From here, nonprofits must create a meaningful donor journey that builds upon the foundation of the first gift and guides donors to that important second gift. Impact reports, newsletters, video updates and more keep donors engaged with the organization and the mission.


As we head into the fall, take the time to perform an audit of all your automated responses to gifts. Make sure you are communicating in a thoughtful way in the donor’s preferred channel – and across all channels.

Ask yourself these questions:

  • Is the message warm and sincere?
  • Is it personalized to the donor?
  • Are we showing genuine appreciation?

The key is to be intentional about donor retention. You have to make the effort. From there, examine the rest of your welcome process with a few more questions:

  • Are we doing enough to show the impact of the gift?
  • Do our communications keep the donor informed about the organization?
  • Are we offering opportunities to engage with us (Facebook fundraisers, food drives, fostering, etc.)?
  • Are we offering opportunities to volunteer?
  • Is this building an emotional connection?

Speaking of volunteering, we have a unique opportunity for donor retention during the pandemic.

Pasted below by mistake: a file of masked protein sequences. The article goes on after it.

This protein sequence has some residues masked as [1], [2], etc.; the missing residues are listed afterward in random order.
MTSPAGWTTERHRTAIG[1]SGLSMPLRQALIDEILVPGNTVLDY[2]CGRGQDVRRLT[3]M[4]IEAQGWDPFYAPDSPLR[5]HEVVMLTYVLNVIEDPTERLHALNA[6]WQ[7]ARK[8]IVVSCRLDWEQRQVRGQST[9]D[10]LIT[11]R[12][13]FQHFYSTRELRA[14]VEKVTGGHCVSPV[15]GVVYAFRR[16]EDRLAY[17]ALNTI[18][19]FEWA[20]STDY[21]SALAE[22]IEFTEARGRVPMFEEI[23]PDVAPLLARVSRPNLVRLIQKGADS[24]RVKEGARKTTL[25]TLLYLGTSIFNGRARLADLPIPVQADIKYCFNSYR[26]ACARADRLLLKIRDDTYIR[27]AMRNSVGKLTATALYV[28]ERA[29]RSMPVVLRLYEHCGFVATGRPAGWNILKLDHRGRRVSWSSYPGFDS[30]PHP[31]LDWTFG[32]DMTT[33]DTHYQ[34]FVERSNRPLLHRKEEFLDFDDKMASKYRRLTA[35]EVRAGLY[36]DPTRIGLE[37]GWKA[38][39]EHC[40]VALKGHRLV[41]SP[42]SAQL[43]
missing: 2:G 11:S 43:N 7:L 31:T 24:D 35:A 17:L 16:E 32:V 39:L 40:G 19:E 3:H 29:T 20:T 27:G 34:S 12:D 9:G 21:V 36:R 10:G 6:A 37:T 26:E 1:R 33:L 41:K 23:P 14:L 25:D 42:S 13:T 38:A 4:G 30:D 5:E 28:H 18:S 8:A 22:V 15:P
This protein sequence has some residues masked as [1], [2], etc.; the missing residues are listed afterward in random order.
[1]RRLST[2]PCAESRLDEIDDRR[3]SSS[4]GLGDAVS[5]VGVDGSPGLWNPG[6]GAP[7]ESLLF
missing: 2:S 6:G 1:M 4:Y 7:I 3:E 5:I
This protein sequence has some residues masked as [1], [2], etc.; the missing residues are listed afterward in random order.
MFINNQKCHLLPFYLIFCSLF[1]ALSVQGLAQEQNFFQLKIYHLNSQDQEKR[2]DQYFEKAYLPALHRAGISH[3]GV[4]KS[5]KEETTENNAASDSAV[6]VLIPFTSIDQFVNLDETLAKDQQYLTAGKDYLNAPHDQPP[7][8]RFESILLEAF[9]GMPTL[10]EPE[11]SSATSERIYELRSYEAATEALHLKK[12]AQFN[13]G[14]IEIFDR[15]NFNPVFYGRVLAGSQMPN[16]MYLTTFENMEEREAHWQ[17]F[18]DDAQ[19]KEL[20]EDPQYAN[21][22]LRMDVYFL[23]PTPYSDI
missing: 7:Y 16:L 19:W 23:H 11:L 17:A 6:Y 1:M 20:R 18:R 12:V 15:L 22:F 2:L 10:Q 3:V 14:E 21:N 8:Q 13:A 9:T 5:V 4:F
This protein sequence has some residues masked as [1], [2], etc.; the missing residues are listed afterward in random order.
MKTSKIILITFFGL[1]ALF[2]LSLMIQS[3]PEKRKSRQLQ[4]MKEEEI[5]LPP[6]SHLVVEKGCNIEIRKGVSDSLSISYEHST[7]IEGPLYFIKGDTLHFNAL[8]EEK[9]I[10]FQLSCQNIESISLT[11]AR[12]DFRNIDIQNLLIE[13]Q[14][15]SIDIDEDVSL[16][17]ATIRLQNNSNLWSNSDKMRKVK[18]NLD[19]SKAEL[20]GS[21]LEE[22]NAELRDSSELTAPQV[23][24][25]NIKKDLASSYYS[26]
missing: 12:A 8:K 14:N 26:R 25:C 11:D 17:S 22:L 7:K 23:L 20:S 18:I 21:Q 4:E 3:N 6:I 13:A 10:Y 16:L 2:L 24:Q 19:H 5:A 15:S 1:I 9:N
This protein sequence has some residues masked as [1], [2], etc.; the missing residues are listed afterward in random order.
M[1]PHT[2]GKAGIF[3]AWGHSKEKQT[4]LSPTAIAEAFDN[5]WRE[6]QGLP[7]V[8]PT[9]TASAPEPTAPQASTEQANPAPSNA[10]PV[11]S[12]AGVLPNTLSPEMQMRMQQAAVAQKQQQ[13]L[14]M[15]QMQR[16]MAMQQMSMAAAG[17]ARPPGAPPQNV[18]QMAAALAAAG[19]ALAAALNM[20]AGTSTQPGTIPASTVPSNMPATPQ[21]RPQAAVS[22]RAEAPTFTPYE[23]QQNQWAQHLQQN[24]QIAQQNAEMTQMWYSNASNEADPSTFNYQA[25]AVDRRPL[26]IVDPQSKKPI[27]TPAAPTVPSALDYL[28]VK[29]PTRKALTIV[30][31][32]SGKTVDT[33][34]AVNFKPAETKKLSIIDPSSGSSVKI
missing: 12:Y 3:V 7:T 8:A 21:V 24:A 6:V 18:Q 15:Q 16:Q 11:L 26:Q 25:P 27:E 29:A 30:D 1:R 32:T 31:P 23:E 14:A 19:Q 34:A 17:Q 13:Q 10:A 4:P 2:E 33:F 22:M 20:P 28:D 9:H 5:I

With so many people staying at home, nonprofits can ask volunteers and board members to help make thank-you phone calls to new donors. These can even be combined into a wellness call to see how people are doing during this difficult time.

It may seem daunting to call all those new donors, but it’s worth the effort. Start small by giving each staff member 3-5 donors to call each week. That way it isn’t so overwhelming.

Another option is a simple voice broadcast message to donors under a certain threshold (e.g., first gift below $100) during the day. Most times the donors don’t even realize it is recorded.

Many organizations only think of reaching out to their major or mid-level donors, but we all know that core/multiyear donors typically make up 60-70% of our annual revenue. Don’t forget to show a little love to them as well.

The benefits of building these connections by optimizing your donor journey are tangible. They can be seen through metrics like higher donor retention, increased gift frequency, bigger average gift and higher lifetime value.

Before the chaos of December arrives, take a good, hard look at your efforts to retain donors.

Don’t view this as a burden. It truly is a great opportunity to make this an exceptional year-end giving season.

Perry Moore

Perry Moore brings three decades of professional fundraising experience to her role as Executive Vice President, serving food bank, animal welfare and rescue mission clients. She has deep and diverse experience in marketing operations, sales and client service, data management and strategic program design. Perry is also an accomplished leader in organizational redesign, change management and process improvement.